Federal Trade Commission settlement imposed on big tech
Social media giant Facebook will be forced to pay $5 billion and submit to “government restrictions” on users’ private data under the new terms of a historical Federal Trade Commission settlement imposed for privacy violations, according to sources.
According to Reuters and the Wall Street Journal, the settlement includes “government restrictions on how Facebook treats user privacy,” but there are no indications of what those restrictions might be.
The fine was narrowly approved by the FTC in a vote that came down along party lines.
The fine will punish Facebook for letting 87 million users’ data to be used by political consulting firm Cambridge Analytica in violation of a 2012 FTC consent decree.
After Facebook had repeatedly violated user trust by sharing data with advertiser and app developers, the tech firm vowed to obtain explicit consent before giving away user data to third parties.
Last year, British MPs issued a summons to Zuckerberg to testify on the Cambridge Analytica data scandal.
It’s alleged the details of Facebook users data was harvested and used to influence the 2016 US Presidential election.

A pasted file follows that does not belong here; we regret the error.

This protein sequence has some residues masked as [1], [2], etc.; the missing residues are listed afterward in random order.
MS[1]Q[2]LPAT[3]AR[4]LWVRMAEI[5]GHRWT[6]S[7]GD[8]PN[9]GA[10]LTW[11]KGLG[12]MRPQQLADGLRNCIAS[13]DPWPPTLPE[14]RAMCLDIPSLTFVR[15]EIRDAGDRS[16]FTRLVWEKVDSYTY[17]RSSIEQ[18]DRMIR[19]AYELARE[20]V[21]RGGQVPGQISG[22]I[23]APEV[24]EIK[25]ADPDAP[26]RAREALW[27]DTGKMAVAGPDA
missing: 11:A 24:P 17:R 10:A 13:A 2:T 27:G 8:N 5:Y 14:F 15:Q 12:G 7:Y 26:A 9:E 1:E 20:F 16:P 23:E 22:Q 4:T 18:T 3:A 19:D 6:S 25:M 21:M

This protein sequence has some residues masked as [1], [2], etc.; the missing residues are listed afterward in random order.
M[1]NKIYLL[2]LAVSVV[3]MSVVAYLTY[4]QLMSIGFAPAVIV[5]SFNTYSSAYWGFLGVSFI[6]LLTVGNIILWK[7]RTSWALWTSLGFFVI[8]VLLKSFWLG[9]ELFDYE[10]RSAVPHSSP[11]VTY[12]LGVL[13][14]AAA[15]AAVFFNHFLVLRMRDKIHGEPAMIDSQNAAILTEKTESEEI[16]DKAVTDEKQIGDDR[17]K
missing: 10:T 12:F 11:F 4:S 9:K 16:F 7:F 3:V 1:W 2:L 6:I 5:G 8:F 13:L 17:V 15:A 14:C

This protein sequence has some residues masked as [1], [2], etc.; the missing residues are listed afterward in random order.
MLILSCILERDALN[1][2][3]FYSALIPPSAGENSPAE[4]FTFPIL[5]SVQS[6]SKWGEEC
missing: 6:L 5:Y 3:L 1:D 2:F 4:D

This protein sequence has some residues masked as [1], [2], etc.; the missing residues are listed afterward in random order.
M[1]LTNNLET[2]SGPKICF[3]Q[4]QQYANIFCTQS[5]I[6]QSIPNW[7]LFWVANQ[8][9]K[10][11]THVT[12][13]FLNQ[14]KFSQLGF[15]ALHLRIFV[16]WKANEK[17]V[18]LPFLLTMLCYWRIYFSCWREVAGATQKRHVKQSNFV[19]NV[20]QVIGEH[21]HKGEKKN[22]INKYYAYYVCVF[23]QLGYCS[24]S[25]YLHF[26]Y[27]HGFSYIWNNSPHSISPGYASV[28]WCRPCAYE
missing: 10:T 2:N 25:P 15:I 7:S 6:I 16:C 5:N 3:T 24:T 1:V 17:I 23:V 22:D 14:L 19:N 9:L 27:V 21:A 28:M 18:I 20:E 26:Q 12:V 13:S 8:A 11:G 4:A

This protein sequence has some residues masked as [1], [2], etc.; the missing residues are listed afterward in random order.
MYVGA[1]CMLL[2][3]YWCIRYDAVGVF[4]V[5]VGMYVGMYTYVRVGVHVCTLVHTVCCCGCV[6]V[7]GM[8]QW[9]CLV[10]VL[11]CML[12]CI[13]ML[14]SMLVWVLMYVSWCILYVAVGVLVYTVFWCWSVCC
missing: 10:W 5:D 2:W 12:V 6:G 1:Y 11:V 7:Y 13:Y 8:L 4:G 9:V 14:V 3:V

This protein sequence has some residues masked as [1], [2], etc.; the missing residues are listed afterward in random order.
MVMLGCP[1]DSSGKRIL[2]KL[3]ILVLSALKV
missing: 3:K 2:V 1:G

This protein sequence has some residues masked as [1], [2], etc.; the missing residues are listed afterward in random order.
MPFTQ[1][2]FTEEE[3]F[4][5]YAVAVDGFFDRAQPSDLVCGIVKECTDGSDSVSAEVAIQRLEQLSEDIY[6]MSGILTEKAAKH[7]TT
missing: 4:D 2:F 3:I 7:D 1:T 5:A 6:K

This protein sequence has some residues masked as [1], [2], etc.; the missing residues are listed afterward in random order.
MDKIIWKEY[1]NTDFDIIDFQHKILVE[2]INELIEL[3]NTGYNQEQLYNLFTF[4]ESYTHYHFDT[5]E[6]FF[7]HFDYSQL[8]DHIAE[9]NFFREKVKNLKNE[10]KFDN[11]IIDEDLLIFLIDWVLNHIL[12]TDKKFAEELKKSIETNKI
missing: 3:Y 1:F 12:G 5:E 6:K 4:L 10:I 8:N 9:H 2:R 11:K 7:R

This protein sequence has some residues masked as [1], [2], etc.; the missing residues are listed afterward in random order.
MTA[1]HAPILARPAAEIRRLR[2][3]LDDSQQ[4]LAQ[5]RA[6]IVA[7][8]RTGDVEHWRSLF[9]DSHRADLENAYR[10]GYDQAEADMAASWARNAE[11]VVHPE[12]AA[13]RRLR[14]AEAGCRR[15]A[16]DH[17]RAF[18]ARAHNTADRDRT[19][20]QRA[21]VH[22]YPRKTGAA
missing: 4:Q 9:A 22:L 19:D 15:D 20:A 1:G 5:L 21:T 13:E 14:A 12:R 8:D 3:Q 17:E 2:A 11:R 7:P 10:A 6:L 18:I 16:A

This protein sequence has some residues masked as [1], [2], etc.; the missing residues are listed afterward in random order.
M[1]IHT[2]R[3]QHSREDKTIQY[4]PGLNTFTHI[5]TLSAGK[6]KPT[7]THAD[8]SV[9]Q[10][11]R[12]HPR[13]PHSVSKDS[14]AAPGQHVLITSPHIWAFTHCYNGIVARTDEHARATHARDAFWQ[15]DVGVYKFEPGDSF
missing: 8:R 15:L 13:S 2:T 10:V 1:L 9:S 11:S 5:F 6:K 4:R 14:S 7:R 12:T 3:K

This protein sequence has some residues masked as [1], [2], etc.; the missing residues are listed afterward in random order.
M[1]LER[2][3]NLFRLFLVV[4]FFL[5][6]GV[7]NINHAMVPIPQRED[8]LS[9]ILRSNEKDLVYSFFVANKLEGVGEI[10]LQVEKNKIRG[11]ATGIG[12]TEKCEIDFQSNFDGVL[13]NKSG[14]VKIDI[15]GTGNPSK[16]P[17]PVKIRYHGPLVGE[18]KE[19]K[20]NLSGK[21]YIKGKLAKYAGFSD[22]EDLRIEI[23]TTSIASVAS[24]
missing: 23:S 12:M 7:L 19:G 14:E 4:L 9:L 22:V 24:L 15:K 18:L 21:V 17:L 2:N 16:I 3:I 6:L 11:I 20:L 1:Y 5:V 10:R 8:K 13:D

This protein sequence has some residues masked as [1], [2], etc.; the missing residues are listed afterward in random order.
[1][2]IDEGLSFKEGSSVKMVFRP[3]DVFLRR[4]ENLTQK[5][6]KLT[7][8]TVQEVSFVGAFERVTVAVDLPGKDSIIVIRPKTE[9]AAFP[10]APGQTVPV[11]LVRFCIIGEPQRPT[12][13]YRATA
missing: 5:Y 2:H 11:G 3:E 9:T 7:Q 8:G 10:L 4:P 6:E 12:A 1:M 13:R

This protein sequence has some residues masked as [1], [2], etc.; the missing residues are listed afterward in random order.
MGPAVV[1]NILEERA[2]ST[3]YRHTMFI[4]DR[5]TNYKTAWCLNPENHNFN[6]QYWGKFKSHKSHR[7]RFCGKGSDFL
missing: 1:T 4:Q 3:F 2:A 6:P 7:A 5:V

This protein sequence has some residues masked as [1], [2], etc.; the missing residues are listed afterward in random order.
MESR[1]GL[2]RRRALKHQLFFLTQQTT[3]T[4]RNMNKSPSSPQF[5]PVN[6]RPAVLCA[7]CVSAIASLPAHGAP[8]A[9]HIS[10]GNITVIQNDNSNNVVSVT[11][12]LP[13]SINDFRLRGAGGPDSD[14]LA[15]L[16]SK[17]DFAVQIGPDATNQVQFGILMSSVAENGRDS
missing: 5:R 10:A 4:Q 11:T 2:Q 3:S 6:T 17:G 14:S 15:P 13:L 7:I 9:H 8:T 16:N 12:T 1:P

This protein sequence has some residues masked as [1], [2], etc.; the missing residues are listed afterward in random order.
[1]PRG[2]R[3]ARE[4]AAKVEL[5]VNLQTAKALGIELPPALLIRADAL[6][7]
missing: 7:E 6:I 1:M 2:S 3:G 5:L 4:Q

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The Department for Digital, Culture, Media & Sport (DCMS) Select Committee, headed by MP Damian Collins, has composed a letter to Zuckerberg requesting an oral testimony from the Facebook founder.
But despite the considerable sum of the fine, it is still less than a tenth of Facebook’s 2018 revenue and a fraction of its $600 billion valuations.
The eye-watering penalty would be unprecedented for the FTC, which has been easy on tech giants like Google and Amazon off easy so far.
The largest ever fine leveled against tech for was $22 million slap on the wrist for Google in 2012 for failure to abide by a previous FTC agreement.
Whistleblower Christopher Wylie, who blew the lid of Cambridge Analytica’s links to social media giant Facebook’s privacy data breach claimed last year that Vote Leave ‘Cheating’ somehow swayed Brexit.